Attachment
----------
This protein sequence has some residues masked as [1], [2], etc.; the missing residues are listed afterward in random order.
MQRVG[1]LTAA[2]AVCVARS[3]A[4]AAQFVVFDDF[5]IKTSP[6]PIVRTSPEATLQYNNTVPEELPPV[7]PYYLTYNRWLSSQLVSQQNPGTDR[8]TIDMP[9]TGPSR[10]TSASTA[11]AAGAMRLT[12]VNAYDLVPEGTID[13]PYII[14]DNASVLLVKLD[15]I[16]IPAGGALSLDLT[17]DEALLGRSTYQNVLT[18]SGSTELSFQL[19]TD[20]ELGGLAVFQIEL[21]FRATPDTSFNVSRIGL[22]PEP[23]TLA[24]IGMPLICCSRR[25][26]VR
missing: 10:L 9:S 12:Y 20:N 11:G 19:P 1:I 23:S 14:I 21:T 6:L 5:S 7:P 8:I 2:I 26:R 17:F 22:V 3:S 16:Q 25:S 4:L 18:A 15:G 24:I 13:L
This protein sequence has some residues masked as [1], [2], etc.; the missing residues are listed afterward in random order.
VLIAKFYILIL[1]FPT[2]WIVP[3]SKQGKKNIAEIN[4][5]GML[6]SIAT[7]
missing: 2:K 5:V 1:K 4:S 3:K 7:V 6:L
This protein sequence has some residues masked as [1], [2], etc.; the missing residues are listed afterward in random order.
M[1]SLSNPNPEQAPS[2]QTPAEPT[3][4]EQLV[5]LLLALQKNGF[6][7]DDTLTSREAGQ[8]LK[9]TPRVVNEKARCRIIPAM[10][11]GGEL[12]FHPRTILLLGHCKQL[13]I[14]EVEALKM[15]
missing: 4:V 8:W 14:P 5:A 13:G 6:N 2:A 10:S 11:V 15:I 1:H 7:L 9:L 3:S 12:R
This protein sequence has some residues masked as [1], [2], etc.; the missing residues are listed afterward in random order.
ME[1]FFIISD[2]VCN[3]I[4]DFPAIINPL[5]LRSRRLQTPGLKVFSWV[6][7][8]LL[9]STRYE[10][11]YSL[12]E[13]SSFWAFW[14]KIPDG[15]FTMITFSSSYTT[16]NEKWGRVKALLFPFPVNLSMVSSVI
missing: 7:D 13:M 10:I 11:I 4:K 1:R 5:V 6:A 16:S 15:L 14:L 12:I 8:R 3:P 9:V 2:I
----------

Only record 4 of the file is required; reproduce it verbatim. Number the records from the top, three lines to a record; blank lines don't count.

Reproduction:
This protein sequence has some residues masked as [1], [2], etc.; the missing residues are listed afterward in random order.
ME[1]FFIISD[2]VCN[3]I[4]DFPAIINPL[5]LRSRRLQTPGLKVFSWV[6][7][8]LL[9]STRYE[10][11]YSL[12]E[13]SSFWAFW[14]KIPDG[15]FTMITFSSSYTT[16]NEKWGRVKALLFPFPVNLSMVSSVI
missing: 7:D 13:M 10:I 11:I 4:K 1:R 5:V 6:A 16:S 15:L 14:L 12:I 8:R 3:P 9:V 2:I